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When Marnie Was There Review

Very Good

Japan's Studio Gibli has been responsible for some of the finest animated movies in recent decades, from 2003's Oscar-winning Spirited Away to last year's beautiful The Tale of the Princess Kaguya. Now adapted by Disney with a starry Western voice cast, their films are reaching a wider audience. And this remarkably moving drama shows how complex an animated movie should be, skilfully grappling with grown-up themes through a child's perspective.

The story comes from the Joan G. Robinson novel about Anna (voiced by Hailee Steinfeld in the English-language version), a 12-year-old who lives in Sapporo with her foster mother Yoriko (Geena Davis). But Anna isn't like the other giggly girls at school, and after an asthma attack, she moves to the countryside to live with Aunt Setsu and Uncle Kiyomasa (Grey Griffin and John C. Reilly). They give her plenty of space to explore the area, and when she spots an abandoned seaside mansion, she is unexpectedly drawn to it, befriending Marnie (Kiernan Skipka), the free-spirited girl who lives there. Anna understands that Marnie is an imaginary friend, then is surprised to find Marnie's diary hidden behind a bookshelf in the rambling house.

The twisty plot incorporates a range of elements that keep the audience off-balance: Is this a ghost story? Is Anna mentally unstable because of her difficult background? But the film is much deeper than that, and as Anna takes a fiercely original journey to self-discovery, the film touches on all kinds of resonant themes. For example, Anna struggles with her self-image, never believing that she's a talented artist, although she clearly is. This has left her feeling like no one else likes her either. So it's both fascinating and moving to watch her blossoming relationships with both the young girl Sayaka (Ava Acres) and the older woman Hisako (Vanessa Williams) who paints by the seaside. Both offer emotional insight into Anna's story.

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When Marnie Was There Trailer


From the legendary Academy Award-winning animation house Studio Ghibli (Spirited Away, Arrietty, The Tale of The Princess Kaguya), comes the haunting and touching tale When Marnie Was There. A beautiful story about ever-lasting friendship based on the beloved young adult novel of the same name by Joan G. Robinson. When Marnie Was There is another superb addition to Ghibli's well-loved catalogue, receiving an Academy Award nomination for Best Animated Feature this year.

Geena Davis - 68th Annual DGA Awards 2016 held at the Hyatt Regency Century Plaza - Arrivals at Hyatt Regency Century Plaza, DGA Awards - Century City, California, United States - Saturday 6th February 2016

Geena Davis
Geena Davis
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Geena Davis - 68th Annual DGA Awards 2016 held at the Hyatt Regency Century Plaza - Arrivals at Hyatt Regency Century Plaza, DGA Awards - Los Angeles, California, United States - Saturday 6th February 2016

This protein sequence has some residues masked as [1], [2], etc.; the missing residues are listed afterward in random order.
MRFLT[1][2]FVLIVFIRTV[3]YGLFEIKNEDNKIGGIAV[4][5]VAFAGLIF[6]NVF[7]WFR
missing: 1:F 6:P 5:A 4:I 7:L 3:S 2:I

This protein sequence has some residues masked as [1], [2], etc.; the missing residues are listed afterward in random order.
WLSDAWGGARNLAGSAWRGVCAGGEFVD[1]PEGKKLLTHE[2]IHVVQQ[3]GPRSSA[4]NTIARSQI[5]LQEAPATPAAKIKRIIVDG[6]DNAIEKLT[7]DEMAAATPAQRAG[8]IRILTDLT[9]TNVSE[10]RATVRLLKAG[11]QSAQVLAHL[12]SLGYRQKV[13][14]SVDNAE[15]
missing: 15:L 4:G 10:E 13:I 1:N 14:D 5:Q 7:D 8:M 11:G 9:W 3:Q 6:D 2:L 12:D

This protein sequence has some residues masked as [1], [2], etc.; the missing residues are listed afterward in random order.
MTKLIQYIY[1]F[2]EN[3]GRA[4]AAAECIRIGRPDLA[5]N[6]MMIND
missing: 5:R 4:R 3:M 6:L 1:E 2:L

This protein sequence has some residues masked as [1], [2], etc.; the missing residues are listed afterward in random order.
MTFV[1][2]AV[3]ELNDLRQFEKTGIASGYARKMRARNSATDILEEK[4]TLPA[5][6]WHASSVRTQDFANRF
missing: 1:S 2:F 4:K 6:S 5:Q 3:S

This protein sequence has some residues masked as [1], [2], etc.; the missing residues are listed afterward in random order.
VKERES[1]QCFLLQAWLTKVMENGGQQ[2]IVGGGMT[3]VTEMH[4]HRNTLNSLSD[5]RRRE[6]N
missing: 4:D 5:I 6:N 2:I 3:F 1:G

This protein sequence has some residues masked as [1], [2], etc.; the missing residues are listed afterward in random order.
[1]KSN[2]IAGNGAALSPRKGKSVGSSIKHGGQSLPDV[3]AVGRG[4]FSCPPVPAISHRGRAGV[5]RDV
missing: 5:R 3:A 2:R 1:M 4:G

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Reza Jarrahy , Geena Davis - Premiere Of Walt Disney Pictures And Lucasfilm's "Star Wars: The Force Awakens" at TCL Theater, Disney - Hollywood, California, United States - Monday 14th December 2015

Reza Jarrahy and Geena Davis
Geena Davis and Reza Jarrahy
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Reza Jarrahy and Geena Davis
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Geena Davis

Reza Jarrahy , Geena Davis - Celebrities attend Premiere Of Walt Disney Pictures And Lucasfilm's "Star Wars: The Force Awakens" at the Dolby Theatre, TCL Chinese Theatre and El Capitan Theatre. at Dolby Theatre, TCL Chinese Theatre, El Capitan Theatre, Disney, Dolby Theatre - Hollywood, California, United States - Tuesday 15th December 2015

Reza Jarrahy and Geena Davis

Geena Davis - Women in the World Summit held at Cadogan Hall - Arrivals. - London, United Kingdom - Thursday 8th October 2015

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Geena Davis - Geena Davis arrives back at her London hotel - London, United Kingdom - Wednesday 7th October 2015

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Geena Davis
Geena Davis

Geena Davis - BFI London Film Festival opening night premiere of 'Suffragette' - Arrivals - London, United Kingdom - Thursday 8th October 2015

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Geena Davis

Geena Davis - BFI London Film Festival opening night premiere of 'Suffragette' - Arrivals at Odeon Leicester Square - London, United Kingdom - Wednesday 7th October 2015

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Geena Davis
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Geena Davis - Guest attends the BFI London Film Festival premiere of Suffragette at Odean Leicester London Square on 7th of October 2015 - London, United Kingdom - Wednesday 7th October 2015

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Geena Davis
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Geena Davis - The premiere of Suffragette during London Film Festival at Odeon, Leicester Square, London, England- 07.10.15. - London, United Kingdom - Wednesday 7th October 2015